How much electricity is lost in transmission?

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If you want to understand energy issues it is always worth having some key numbers memorised. This let’s you do quick, and often powerful, mental sums, and it’s also a vital tool in your bullshit detection kit*.

It’s worth knowing that in typical western economies per-capita CO2 emissions are 7-10 tonnes – of course, North Americans aren’t typical – and that the average person in Britain, Germany or Japan consumes the equivalent of 3 or 4 tonnes of oil each year, roughly half that in America and double that in China.

Here is another one that is probably worth having somewhere in you mind: The percentage of electricity generation lost in transmission.

Nothing is absolutely perfect, and that includes transmission lines and transformers. Run electrical energy through a wire and some of it will end up becoming heat. As a result, not all all of the electricity generated at a giant rural coal power plant makes its way to the cities that consume most of our electricity.

How much energy is lost in transmission? This can be calculated by looking at EIA data for generation and transmission (available here). EIA publishes generation and transmission figures (in billion kWhs, a rather unseemly unit) from 1980 to 2012 for most countries. I could show them all to you, but that would be labouring a point.

Instead, I will show data for 12 representative countries. Below is the percentage of electricity lost in transmission for the most relevant modernised economies, the B, R, I and C of BRICS, and Mexico.


The numbers are relatively clear. In typical modernised economies roughly 6-9% of electricity generated is lost in tranmission. None of the modernised economies lose more than 10%. Japan and South Korea have lower losses than anywhere else, and I guess this is down to high population density.

Things are different in developing economies. In 2000, India lost around 30% of its electricity in transmission. However, this has improved significantly, and it is now down to around 18%. Meanwhile, Russia and Mexico can still improve a lot on their losses, but not as much as India has.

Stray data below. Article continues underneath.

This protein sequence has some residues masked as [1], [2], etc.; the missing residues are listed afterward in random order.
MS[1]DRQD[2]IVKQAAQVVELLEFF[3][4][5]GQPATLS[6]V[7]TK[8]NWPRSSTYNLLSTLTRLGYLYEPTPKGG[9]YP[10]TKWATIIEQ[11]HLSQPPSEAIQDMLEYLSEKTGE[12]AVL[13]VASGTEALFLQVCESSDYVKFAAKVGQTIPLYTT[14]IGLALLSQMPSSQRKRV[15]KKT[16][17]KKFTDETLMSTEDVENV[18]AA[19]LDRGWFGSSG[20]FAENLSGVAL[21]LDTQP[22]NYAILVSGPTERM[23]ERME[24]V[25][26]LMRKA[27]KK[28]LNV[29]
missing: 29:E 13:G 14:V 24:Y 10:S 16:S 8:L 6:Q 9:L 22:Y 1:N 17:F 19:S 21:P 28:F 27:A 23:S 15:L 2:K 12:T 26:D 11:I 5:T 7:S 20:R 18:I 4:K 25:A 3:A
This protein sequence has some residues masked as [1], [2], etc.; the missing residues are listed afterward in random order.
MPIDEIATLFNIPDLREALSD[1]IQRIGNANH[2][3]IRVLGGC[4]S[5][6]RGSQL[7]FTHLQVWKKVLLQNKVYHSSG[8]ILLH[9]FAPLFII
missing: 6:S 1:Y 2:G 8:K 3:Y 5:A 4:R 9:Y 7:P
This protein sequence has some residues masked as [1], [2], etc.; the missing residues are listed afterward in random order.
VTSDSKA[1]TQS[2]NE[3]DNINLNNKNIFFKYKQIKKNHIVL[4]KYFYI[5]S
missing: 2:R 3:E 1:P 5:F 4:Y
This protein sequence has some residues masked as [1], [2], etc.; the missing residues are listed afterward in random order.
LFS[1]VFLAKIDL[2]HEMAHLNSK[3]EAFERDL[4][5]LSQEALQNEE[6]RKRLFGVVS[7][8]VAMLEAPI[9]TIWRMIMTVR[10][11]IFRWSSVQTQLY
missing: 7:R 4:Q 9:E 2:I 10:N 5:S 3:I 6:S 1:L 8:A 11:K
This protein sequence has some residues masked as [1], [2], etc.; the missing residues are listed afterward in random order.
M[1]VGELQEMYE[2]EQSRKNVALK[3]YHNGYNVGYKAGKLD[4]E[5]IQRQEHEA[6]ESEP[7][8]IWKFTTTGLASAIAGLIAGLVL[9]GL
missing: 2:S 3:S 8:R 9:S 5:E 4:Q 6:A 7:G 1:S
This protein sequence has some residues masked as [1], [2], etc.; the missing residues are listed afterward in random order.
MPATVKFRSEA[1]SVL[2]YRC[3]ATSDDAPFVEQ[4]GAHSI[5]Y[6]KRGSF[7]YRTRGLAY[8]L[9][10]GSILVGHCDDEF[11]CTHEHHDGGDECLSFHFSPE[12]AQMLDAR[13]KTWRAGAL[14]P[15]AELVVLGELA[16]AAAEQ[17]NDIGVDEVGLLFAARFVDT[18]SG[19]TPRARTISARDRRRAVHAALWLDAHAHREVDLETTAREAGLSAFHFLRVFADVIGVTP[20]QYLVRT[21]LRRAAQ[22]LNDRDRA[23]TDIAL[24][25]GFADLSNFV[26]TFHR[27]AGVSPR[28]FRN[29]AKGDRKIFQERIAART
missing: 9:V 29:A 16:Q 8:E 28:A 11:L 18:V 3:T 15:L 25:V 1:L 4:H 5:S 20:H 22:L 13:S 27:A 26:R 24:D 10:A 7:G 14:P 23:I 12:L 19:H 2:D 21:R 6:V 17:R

China however appears to have always had losses at the levels of typical modernised economies, and its transmission losses are essentially identical to America’s today . Whether this is real or simply a result of deliberate misreporting of statistics is not clear. The unreliability of China’s official statistics has long been a topic of academic research – just look at pork statistics – but I cannot find any research on whether their transmission loss figures are reliable. Perhaps there is a paper waiting to be written.

So, there you go. At most 10% of electricity is lost in transmission, unless you don’t have the luck of living in a modernised economy.

*Ernest Hemingway, I believe invented the term, despite it often being attached to Carl Sagan. Though Hemingway cut the bull, he simply it a “shit detector”.

Note on calculation

Data was analysed in R and plotted using ggplot2. The original data is taken from the Energy Information Agency, which in turn takes most of their data from national statistical agencies. The plot shown simply compares generation and transmission losses in each year. It could be more accurate by accounting for electricity imports, but the story would only change marginally (and I am putting the final layer of paint on to my thesis, and should not even be writing this blog post.)

7 thoughts on “How much electricity is lost in transmission?

    Mike Hemsley said:
    February 16, 2015 at 11:46 am

    Hey Robert,

    Thanks for this! Out of interest, any thoughts on why Germany is comparatively low? The fact that they are four very separate transmission systems?




      Robert Wilson said:
      February 16, 2015 at 12:14 pm